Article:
When we all have a voice that’s accessible 24/7, we begin to learn that agreement is hard to find.
The transparency brought about by the internet is a double edged sword. On the one hand it has brought unlimited information to our finger tips, very positive in terms of increasing knowledge. On the other hand it has brought unlimited information to our finger tips allowing us to see just how different our views on truth and fact are.
As Clay Shirky says in this article, “there seems to be less respect for consensus because there is less respect for consensus. This change is not good or bad per se — it has simply made agreement a scarcer commodity across all issues of public interest. The erosion of controls on public speech have enabled Birthers to make their accusations against the President public; it also allows newly-emboldened groups — feminists, atheists, Muslims, Mormons — to press their issues in public, in opposition to traditional public beliefs, a process similar to gay rights post-Stonewall, but now on a faster and more national scale.”
“Both a young child’s brain and our young, global Internet brain are in highly creative, experimental, innovative states of rapid development — just waiting to make connections. So, here’s a question for the 21st century: How do we help shape both of these young, rapidly growing networks to set a course for a better future?”
The opportunity and responsibility we, as a global society, have to create any future we want is pretty amazing!
A new book, Trust Me, I’m Lying: Confessions of a Media Manipulator, chronicling the history and incentives of media. Essentially, media is the business of making money through advertising. In order to get that advertising they need circulation. In order to get circulation they need to get our attention. That’s where it all goes down hill, reporters are to cover the news when it’s there and make it up when it’s not.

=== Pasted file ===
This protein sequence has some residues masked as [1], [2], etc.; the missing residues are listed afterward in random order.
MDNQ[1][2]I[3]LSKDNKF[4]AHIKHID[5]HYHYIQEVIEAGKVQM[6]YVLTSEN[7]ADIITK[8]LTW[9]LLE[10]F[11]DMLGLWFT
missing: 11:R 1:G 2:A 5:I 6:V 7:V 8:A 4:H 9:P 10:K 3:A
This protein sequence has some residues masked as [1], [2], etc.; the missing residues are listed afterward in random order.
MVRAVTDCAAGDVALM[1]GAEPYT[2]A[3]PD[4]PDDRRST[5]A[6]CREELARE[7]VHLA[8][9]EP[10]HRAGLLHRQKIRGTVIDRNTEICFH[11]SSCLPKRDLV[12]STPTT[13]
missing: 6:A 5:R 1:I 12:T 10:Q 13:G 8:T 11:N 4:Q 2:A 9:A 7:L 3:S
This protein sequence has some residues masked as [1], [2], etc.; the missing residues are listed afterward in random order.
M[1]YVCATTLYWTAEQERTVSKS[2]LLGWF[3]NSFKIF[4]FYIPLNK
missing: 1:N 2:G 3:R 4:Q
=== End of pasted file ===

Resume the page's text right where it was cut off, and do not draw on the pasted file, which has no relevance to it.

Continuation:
A brief history of media from the book.
The Party Press: The earliest form of news was one-stop-shop. The editor, publisher, writer and printer was the same person. His service was to communicate ideas and information about important issues and his dedication was to the political part of the town.
The Yellow Press: 1833 marked the first evolution of media, paying for the news. This started the iconic “read all about it” selling on the street corner.
The Modern Stable Press: The New York Times, “All the News That’s Fit to Print” mission ushered in quality news for low costs through subscription models.
À la Carte Press: It’s no longer about selling a package of new. Every story is its own mini paper being sold in a virtual version of the “read all about it” street corner model from the 1830’s.
The write up on Farnam Street is more in depth than the summary above and also cites related books on the topic.
5 critical thinking skills a Hamilton College Professor, Paul Gary, teaches his students. (explanations for each can be found at the link at the bottom of this post)
1. The ability to think empirically, not theoretically.
2. The ability to think in terms of multiple, rather than single, causes.
3. The ability to think in terms of the sizes of things, rather than only in terms of their direction.
4. The ability to think like foxes, not hedgehogs.
5. The ability to understand one’s own biases.
When asked to make the next national security strategy Captain Wayne Porter and Col. Mark Mykleby’s response was, we don’t need another security strategy we need a national strategic narrative. Why? Here is the current narrative, created during the cold war:
“The United States is the leader of the free world against the communist world. We will invest in containing the Soviet Union and limiting its expansion while building a dynamic economy and as just, and prosperous a society as possible.”
First off, the biggest problem with this is the Soviet Union no longer exists. The second is that “containing” something is not only out of touch with today’s world it also promotes a closed system.
Their idea for a new narrative promote less military force, more social capital and more sustainable practices in energy and agriculture. Sound good to me! Here is their proposal for a new narrative:
“The United States wants to become the strongest competitor and most influential player in a deeply inter-connected global system, which requires that we invest less in defense and more in sustainable prosperity and the tools of effective global engagement.”
Not perfect, but vastly better than our current narrative.